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Thomas Wentworth Higginson, Margaret Fuller Ossoli 481 1 Browse Search
Margaret Fuller, Memoirs of Margaret Fuller Ossoli (ed. W. H. Channing) 69 5 Browse Search
Jula Ward Howe, Reminiscences: 1819-1899 41 1 Browse Search
James Parton, Horace Greeley, T. W. Higginson, J. S. C. Abbott, E. M. Hoppin, William Winter, Theodore Tilton, Fanny Fern, Grace Greenwood, Mrs. E. C. Stanton, Women of the age; being natives of the lives and deeds of the most prominent women of the present gentlemen 38 0 Browse Search
James Parton, The life of Horace Greeley 30 0 Browse Search
Thomas Wentworth Higginson, Olde Cambridge 29 1 Browse Search
Laura E. Richards, Maud Howe, Florence Howe Hall, Julia Ward Howe, 1819-1910, in two volumes, with portraits and other illustrations: volume 1 28 0 Browse Search
Cambridge History of American Literature: volume 1, Colonial and Revolutionary Literature: Early National Literature: Part I (ed. Trent, William Peterfield, 1862-1939., Erskine, John, 1879-1951., Sherman, Stuart Pratt, 1881-1926., Van Doren, Carl, 1885-1950.) 28 0 Browse Search
William Alexander Linn, Horace Greeley Founder and Editor of The New York Tribune 22 0 Browse Search
Frank Preston Stearns, Cambridge Sketches 22 0 Browse Search
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Browsing named entities in Cambridge History of American Literature: volume 2 (ed. Trent, William Peterfield, 1862-1939., Erskine, John, 1879-1951., Sherman, Stuart Pratt, 1881-1926., Van Doren, Carl, 1885-1950.). You can also browse the collection for Margaret Fuller or search for Margaret Fuller in all documents.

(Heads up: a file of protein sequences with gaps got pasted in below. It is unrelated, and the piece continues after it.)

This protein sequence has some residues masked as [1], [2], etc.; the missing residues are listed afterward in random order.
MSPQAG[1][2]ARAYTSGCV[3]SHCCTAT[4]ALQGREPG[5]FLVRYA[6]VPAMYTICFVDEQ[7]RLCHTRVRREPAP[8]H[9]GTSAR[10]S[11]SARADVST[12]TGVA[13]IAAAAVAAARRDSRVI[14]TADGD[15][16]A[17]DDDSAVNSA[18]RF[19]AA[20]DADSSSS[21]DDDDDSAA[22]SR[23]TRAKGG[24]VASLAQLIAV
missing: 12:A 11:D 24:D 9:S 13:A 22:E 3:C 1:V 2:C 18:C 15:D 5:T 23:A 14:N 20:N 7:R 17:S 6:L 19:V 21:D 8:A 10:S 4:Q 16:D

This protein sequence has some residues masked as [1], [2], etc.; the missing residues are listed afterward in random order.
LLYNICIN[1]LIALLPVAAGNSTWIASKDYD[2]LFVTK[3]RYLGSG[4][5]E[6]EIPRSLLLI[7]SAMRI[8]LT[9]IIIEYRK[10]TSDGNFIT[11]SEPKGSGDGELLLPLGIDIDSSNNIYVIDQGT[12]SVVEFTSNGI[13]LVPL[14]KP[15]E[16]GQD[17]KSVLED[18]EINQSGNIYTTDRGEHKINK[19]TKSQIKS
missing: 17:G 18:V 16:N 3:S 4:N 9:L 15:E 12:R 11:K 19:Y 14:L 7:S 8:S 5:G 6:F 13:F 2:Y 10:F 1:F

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Cambridge History of American Literature: volume 2 (ed. Trent, William Peterfield, 1862-1939., Erskine, John, 1879-1951., Sherman, Stuart Pratt, 1881-1926., Van Doren, Carl, 1885-1950.), Chapter 12: Longfellow (search)
aeus (1872), and Michael Angelo (1883),—the slightest trace of dramatic genius. A poet of literary derivation, so to phrase it, inspired by his own wide reading, and a useful transmitter of culture he could not help being from first to last, and his growing reputation naturally prompted him to undertake elaborate works in a form of art practised by preceding poets in every age. His countrymen were not exigent critics, and were inclined to resent it when he was accused, as by Poe and by Margaret Fuller, of unoriginality; latter-day readers are likely to skim, or else altogether to neglect the dramas that are protected from complete oblivion by the venerated and still venerable name. If they desire any justification for their conduct, such prudent readers may ejaculate habent sua fata libelli, or may recall the facts that Dr. Samuel Johnson wrote Irene and William Wordsworth, The Borderers. In all probability, neither of these ominous dramatic productions was in Longfellow's mind
Cambridge History of American Literature: volume 2 (ed. Trent, William Peterfield, 1862-1939., Erskine, John, 1879-1951., Sherman, Stuart Pratt, 1881-1926., Van Doren, Carl, 1885-1950.), chapter 1.9 (search)